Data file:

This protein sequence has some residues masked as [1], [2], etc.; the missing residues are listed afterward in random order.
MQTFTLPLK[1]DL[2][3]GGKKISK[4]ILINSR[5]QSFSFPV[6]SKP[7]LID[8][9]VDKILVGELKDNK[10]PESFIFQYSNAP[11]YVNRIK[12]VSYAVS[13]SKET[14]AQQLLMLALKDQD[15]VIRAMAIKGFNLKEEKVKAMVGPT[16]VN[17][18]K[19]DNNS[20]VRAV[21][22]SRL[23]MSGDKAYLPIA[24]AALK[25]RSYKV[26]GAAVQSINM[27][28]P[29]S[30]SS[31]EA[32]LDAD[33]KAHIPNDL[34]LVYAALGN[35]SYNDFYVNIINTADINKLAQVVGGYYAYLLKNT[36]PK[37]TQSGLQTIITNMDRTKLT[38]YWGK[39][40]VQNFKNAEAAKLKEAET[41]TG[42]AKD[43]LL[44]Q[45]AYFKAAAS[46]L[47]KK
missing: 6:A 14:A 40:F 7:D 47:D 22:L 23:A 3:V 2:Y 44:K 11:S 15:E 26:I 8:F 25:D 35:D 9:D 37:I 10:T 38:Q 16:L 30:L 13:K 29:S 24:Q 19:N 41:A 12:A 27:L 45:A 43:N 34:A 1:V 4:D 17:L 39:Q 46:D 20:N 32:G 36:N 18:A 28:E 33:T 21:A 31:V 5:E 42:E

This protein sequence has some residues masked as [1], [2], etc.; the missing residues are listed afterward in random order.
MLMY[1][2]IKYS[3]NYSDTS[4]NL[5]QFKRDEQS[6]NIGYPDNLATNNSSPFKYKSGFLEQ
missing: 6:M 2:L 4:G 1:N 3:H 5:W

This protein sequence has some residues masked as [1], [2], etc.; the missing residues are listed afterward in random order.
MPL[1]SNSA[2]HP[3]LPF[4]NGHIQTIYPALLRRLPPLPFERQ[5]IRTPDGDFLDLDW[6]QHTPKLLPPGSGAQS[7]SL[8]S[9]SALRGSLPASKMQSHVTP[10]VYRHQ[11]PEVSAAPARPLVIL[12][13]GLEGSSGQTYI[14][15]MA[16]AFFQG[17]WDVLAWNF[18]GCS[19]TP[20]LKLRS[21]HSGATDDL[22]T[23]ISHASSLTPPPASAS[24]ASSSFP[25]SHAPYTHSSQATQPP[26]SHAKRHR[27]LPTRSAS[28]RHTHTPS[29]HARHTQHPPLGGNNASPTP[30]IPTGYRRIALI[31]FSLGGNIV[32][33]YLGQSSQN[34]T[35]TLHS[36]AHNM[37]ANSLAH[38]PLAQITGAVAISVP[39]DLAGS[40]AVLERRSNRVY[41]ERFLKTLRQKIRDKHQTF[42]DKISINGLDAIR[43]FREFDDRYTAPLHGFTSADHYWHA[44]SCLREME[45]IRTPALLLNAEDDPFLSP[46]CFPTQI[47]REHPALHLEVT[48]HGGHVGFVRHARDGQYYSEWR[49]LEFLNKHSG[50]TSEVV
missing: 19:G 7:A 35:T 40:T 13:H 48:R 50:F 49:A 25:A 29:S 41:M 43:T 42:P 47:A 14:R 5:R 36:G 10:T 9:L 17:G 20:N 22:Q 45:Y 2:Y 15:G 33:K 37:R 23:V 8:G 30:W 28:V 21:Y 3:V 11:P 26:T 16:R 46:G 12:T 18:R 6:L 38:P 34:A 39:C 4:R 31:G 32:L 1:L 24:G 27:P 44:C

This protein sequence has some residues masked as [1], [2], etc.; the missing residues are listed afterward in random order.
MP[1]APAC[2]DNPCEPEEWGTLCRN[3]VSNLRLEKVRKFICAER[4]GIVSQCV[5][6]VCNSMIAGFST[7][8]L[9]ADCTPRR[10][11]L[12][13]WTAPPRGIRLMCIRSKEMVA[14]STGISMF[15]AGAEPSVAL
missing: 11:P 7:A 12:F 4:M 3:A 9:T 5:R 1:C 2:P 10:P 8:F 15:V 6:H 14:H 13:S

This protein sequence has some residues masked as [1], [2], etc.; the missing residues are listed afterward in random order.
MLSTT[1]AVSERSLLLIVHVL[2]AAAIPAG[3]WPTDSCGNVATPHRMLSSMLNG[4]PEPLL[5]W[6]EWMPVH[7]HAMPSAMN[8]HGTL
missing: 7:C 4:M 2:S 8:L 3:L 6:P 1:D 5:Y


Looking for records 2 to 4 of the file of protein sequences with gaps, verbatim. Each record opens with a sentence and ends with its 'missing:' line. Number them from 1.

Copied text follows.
This protein sequence has some residues masked as [1], [2], etc.; the missing residues are listed afterward in random order.
MLMY[1][2]IKYS[3]NYSDTS[4]NL[5]QFKRDEQS[6]NIGYPDNLATNNSSPFKYKSGFLEQ
missing: 6:M 2:L 4:G 1:N 3:H 5:W

This protein sequence has some residues masked as [1], [2], etc.; the missing residues are listed afterward in random order.
MPL[1]SNSA[2]HP[3]LPF[4]NGHIQTIYPALLRRLPPLPFERQ[5]IRTPDGDFLDLDW[6]QHTPKLLPPGSGAQS[7]SL[8]S[9]SALRGSLPASKMQSHVTP[10]VYRHQ[11]PEVSAAPARPLVIL[12][13]GLEGSSGQTYI[14][15]MA[16]AFFQG[17]WDVLAWNF[18]GCS[19]TP[20]LKLRS[21]HSGATDDL[22]T[23]ISHASSLTPPPASAS[24]ASSSFP[25]SHAPYTHSSQATQPP[26]SHAKRHR[27]LPTRSAS[28]RHTHTPS[29]HARHTQHPPLGGNNASPTP[30]IPTGYRRIALI[31]FSLGGNIV[32][33]YLGQSSQN[34]T[35]TLHS[36]AHNM[37]ANSLAH[38]PLAQITGAVAISVP[39]DLAGS[40]AVLERRSNRVY[41]ERFLKTLRQKIRDKHQTF[42]DKISINGLDAIR[43]FREFDDRYTAPLHGFTSADHYWHA[44]SCLREME[45]IRTPALLLNAEDDPFLSP[46]CFPTQI[47]REHPALHLEVT[48]HGGHVGFVRHARDGQYYSEWR[49]LEFLNKHSG[50]TSEVV
missing: 19:G 7:A 35:T 40:T 13:H 48:R 50:F 49:A 25:A 29:S 41:M 43:T 42:P 47:A 14:R 5:R 36:G 10:T 9:L 17:G 20:N 22:Q 45:Y 2:Y 15:G 33:K 37:R 23:V 8:G 30:W 28:V 21:Y 3:V 11:P 26:T 16:R 46:G 12:T 18:R 6:L 38:P 34:A 39:C 4:R 31:G 32:L 1:L 24:G 27:P 44:C

This protein sequence has some residues masked as [1], [2], etc.; the missing residues are listed afterward in random order.
MP[1]APAC[2]DNPCEPEEWGTLCRN[3]VSNLRLEKVRKFICAER[4]GIVSQCV[5][6]VCNSMIAGFST[7][8]L[9]ADCTPRR[10][11]L[12][13]WTAPPRGIRLMCIRSKEMVA[14]STGISMF[15]AGAEPSVAL
missing: 11:P 7:A 12:F 4:M 3:A 9:T 5:R 1:C 2:P 10:P 8:F 15:V 6:H 14:H 13:S